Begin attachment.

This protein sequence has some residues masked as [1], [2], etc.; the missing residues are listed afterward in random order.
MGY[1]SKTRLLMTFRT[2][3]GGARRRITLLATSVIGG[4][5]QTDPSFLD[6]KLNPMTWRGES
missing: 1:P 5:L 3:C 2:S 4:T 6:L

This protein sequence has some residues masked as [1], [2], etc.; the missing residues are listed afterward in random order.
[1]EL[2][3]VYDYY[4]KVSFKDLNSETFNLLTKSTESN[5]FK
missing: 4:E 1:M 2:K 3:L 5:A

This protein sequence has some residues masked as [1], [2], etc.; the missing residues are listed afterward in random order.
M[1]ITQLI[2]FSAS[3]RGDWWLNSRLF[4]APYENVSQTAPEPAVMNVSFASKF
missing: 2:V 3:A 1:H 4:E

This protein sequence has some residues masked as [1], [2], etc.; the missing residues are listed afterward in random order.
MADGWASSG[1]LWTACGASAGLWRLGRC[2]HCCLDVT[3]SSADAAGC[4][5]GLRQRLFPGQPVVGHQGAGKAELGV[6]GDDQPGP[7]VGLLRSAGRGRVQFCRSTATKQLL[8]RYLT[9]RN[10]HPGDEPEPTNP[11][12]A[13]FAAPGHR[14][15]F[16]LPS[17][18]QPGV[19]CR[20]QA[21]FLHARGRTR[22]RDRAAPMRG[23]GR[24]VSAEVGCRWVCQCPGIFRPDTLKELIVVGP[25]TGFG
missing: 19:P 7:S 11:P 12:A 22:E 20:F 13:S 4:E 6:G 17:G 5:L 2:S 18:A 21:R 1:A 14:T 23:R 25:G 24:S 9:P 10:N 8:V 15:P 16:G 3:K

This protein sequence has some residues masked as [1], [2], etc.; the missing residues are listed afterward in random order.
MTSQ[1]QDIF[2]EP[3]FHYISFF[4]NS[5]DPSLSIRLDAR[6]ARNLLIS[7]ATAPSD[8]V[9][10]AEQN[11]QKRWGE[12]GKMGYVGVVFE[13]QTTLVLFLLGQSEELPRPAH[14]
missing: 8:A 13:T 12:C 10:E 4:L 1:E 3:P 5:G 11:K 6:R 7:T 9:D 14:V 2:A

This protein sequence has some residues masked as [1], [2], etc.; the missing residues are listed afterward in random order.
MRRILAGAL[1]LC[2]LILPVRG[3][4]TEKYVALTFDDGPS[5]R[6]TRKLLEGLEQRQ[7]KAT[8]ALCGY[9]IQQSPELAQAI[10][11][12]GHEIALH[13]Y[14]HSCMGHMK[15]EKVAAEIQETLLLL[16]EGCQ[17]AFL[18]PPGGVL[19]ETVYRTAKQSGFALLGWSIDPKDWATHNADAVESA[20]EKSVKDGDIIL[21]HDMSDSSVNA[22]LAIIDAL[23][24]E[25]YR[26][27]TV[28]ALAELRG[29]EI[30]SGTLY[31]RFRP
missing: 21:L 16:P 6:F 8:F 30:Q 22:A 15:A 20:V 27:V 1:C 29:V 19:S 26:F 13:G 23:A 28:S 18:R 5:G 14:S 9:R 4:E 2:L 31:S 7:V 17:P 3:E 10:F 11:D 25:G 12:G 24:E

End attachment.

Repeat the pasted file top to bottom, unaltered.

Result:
This protein sequence has some residues masked as [1], [2], etc.; the missing residues are listed afterward in random order.
MGY[1]SKTRLLMTFRT[2][3]GGARRRITLLATSVIGG[4][5]QTDPSFLD[6]KLNPMTWRGES
missing: 1:P 5:L 3:C 2:S 4:T 6:L

This protein sequence has some residues masked as [1], [2], etc.; the missing residues are listed afterward in random order.
[1]EL[2][3]VYDYY[4]KVSFKDLNSETFNLLTKSTESN[5]FK
missing: 4:E 1:M 2:K 3:L 5:A

This protein sequence has some residues masked as [1], [2], etc.; the missing residues are listed afterward in random order.
M[1]ITQLI[2]FSAS[3]RGDWWLNSRLF[4]APYENVSQTAPEPAVMNVSFASKF
missing: 2:V 3:A 1:H 4:E

This protein sequence has some residues masked as [1], [2], etc.; the missing residues are listed afterward in random order.
MADGWASSG[1]LWTACGASAGLWRLGRC[2]HCCLDVT[3]SSADAAGC[4][5]GLRQRLFPGQPVVGHQGAGKAELGV[6]GDDQPGP[7]VGLLRSAGRGRVQFCRSTATKQLL[8]RYLT[9]RN[10]HPGDEPEPTNP[11][12]A[13]FAAPGHR[14][15]F[16]LPS[17][18]QPGV[19]CR[20]QA[21]FLHARGRTR[22]RDRAAPMRG[23]GR[24]VSAEVGCRWVCQCPGIFRPDTLKELIVVGP[25]TGFG
missing: 19:P 7:S 11:P 12:A 22:E 20:F 13:S 4:E 6:G 17:G 5:L 2:S 18:A 21:R 1:A 14:T 23:R 25:G 24:S 9:P 10:N 8:V 15:P 16:G 3:K

This protein sequence has some residues masked as [1], [2], etc.; the missing residues are listed afterward in random order.
MTSQ[1]QDIF[2]EP[3]FHYISFF[4]NS[5]DPSLSIRLDAR[6]ARNLLIS[7]ATAPSD[8]V[9][10]AEQN[11]QKRWGE[12]GKMGYVGVVFE[13]QTTLVLFLLGQSEELPRPAH[14]
missing: 8:A 13:T 12:C 10:E 4:L 1:E 3:P 5:G 11:K 6:R 7:T 9:D 14:V 2:A

This protein sequence has some residues masked as [1], [2], etc.; the missing residues are listed afterward in random order.
MRRILAGAL[1]LC[2]LILPVRG[3][4]TEKYVALTFDDGPS[5]R[6]TRKLLEGLEQRQ[7]KAT[8]ALCGY[9]IQQSPELAQAI[10][11][12]GHEIALH[13]Y[14]HSCMGHMK[15]EKVAAEIQETLLLL[16]EGCQ[17]AFL[18]PPGGVL[19]ETVYRTAKQSGFALLGWSIDPKDWATHNADAVESA[20]EKSVKDGDIIL[21]HDMSDSSVNA[22]LAIIDAL[23][24]E[25]YR[26][27]TV[28]ALAELRG[29]EI[30]SGTLY[31]RFRP
missing: 21:L 16:P 6:F 8:F 30:Q 22:A 15:A 20:V 27:V 1:C 29:V 19:S 26:F 13:G 23:A 28:S 18:R 5:G 14:S 9:R 4:E 2:L 31:S 7:V 17:P 3:E 10:F 11:D 25:G 12:G 24:E